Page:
Dietary macronutrients and food consumption as determinants of long-term weight change in adult populations: a systematic literature review
This systematic literature review examined the role of dietary macronutrient composition, food consumption
and dietary patterns in predicting weight or waist circumference (WC) change, with and without prior weight
reduction. The literature search covered year 2000 and onwards. Prospective cohort studies, casecontrol
studies and interventions were included. The studies had adult (1870 y), mostly Caucasian participants. Out
of a total of 1,517 abstracts, 119 full papers were identified as potentially relevant. After a careful scrutiny, 50
papers were quality graded as A (highest), B or C. Forty-three papers with grading A or B were included in
evidence grading, which was done separately for all exposure-outcome combinations. The grade of evidence
was classified as convincing, probable, suggestive or no conclusion. We found probable evidence for high
intake of dietary fibre and nuts predicting less weight gain, and for high intake of meat in predicting more
weight gain. Suggestive evidence was found for a protective role against increasing weight from whole grains,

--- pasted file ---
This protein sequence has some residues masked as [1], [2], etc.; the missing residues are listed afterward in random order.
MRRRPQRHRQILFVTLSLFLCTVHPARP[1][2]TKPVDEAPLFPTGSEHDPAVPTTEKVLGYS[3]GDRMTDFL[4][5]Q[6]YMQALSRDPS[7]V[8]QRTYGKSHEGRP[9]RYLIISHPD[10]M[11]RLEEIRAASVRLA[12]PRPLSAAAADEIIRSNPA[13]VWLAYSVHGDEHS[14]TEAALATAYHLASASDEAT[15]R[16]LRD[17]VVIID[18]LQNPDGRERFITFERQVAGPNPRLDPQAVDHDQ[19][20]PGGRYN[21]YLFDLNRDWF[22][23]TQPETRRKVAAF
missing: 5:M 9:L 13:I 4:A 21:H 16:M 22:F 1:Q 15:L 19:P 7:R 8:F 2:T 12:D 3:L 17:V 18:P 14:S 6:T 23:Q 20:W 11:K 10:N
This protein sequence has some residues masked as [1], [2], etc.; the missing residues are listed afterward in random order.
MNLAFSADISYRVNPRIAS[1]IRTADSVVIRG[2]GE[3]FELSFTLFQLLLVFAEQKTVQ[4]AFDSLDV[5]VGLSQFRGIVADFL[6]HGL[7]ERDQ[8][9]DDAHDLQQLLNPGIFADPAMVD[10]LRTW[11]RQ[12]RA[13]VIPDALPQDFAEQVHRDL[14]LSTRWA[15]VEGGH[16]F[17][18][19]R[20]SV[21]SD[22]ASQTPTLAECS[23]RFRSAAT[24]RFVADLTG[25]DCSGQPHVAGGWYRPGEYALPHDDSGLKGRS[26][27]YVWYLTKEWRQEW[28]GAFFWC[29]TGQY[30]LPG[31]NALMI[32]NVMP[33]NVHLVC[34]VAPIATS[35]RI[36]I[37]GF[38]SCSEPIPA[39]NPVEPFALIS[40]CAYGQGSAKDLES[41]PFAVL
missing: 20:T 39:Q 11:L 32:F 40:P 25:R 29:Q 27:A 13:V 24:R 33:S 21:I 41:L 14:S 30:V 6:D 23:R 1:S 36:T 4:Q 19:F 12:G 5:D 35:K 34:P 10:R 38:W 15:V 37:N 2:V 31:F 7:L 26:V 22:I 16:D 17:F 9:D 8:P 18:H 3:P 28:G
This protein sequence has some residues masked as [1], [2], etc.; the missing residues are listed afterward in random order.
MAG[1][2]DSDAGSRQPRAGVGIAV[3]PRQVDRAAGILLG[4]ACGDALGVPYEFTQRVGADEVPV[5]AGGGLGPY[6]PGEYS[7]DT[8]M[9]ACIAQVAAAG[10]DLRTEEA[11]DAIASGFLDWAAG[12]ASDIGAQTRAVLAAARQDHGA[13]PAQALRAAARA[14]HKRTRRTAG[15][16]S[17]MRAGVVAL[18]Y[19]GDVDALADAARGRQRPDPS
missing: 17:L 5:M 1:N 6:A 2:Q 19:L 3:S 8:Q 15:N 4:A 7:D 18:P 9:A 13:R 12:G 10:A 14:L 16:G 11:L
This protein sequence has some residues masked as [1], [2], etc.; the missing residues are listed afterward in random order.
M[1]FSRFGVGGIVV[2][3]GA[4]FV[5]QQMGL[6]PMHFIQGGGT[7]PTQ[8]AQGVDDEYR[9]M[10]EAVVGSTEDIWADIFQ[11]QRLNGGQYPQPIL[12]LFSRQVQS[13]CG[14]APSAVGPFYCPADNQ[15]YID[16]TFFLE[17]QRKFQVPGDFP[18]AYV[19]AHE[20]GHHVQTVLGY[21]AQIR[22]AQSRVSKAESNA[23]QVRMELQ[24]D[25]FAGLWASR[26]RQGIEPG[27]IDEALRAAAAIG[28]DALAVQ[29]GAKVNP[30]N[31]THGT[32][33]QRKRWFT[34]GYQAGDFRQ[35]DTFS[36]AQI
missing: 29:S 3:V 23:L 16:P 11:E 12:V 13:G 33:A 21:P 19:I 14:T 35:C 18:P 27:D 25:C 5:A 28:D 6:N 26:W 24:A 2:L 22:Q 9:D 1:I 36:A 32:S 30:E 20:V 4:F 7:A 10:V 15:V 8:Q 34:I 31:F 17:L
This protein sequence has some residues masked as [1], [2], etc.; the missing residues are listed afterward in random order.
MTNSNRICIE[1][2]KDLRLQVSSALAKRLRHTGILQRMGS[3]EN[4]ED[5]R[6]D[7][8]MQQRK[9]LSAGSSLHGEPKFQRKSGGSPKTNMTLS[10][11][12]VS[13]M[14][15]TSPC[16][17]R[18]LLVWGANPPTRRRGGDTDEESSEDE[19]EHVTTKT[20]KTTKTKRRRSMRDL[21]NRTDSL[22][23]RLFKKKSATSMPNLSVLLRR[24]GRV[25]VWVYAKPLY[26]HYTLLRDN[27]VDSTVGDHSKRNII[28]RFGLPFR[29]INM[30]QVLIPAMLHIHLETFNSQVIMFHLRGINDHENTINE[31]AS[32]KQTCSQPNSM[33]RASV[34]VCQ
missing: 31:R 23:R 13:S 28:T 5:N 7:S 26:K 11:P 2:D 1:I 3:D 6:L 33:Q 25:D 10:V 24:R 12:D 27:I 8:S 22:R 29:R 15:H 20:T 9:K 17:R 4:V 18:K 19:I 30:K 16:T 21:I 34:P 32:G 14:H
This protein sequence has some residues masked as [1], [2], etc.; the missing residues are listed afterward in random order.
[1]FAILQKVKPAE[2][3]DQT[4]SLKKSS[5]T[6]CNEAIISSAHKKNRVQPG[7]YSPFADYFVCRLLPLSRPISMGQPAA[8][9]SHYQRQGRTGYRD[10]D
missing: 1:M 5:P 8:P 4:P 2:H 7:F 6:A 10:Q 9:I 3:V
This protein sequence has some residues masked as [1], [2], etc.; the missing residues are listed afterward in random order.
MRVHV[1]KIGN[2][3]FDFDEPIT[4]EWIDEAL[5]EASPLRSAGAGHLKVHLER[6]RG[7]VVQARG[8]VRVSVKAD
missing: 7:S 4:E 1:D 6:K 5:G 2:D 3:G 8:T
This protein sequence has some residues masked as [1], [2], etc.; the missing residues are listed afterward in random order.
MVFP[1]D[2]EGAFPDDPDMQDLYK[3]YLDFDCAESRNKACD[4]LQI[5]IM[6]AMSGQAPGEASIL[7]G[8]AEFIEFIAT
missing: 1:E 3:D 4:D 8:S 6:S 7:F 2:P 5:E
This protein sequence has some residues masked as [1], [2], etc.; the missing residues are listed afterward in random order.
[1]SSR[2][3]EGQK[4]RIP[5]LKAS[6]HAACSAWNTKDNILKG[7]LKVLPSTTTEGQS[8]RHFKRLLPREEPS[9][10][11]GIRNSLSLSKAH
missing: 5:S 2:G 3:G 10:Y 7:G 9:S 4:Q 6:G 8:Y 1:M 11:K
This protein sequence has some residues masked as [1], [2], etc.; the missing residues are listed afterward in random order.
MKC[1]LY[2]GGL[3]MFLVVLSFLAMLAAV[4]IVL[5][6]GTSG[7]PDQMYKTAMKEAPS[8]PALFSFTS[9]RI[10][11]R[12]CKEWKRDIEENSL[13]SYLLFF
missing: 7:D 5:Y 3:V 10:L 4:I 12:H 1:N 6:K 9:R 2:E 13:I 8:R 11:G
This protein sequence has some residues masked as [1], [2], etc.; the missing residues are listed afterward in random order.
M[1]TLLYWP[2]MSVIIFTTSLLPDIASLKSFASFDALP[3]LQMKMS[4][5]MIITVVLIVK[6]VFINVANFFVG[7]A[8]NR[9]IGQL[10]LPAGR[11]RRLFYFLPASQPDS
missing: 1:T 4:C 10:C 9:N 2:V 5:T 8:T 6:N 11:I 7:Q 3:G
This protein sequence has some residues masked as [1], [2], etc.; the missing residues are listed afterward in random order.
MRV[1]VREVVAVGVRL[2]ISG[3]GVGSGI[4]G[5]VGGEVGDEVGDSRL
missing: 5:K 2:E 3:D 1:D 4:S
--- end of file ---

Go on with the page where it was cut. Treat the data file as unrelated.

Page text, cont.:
cereal fibre, high-fat dairy products and high scores in an index describing a prudent dietary pattern.
Likewise, there was suggestive evidence for both fibre and fruit intake in protection against larger increases in
WC. Also suggestive evidence was found for high intake of refined grains, and sweets and desserts in
predicting more weight gain, and for refined (white) bread and high energy density in predicting larger
increases in WC. The results suggested that the proportion of macronutrients in the diet was not important in
predicting changes in weight or WC. In contrast, plenty of fibre-rich foods and dairy products, and less
refined grains, meat and sugar-rich foods and drinks were associated with less weight gain in prospective
cohort studies. The results on the role of dietary macronutrient composition in prevention of weight regain
(after prior weight loss) were inconclusive.
Keywords: obesity; weight gain; weight maintenance; diet; fat; carbohydrates; protein; nutrition
(Published: 13 August 2012)
Citation: Food & Nutrition Research 2012. 56: 19103 - http://dx.doi.org/10.3402/fnr.v56i0.19103
Authors retain copyright of their work, with first publication rights granted to SNF Swedish Nutrition Foundation. Read the full Copyright- and Licensing Statement.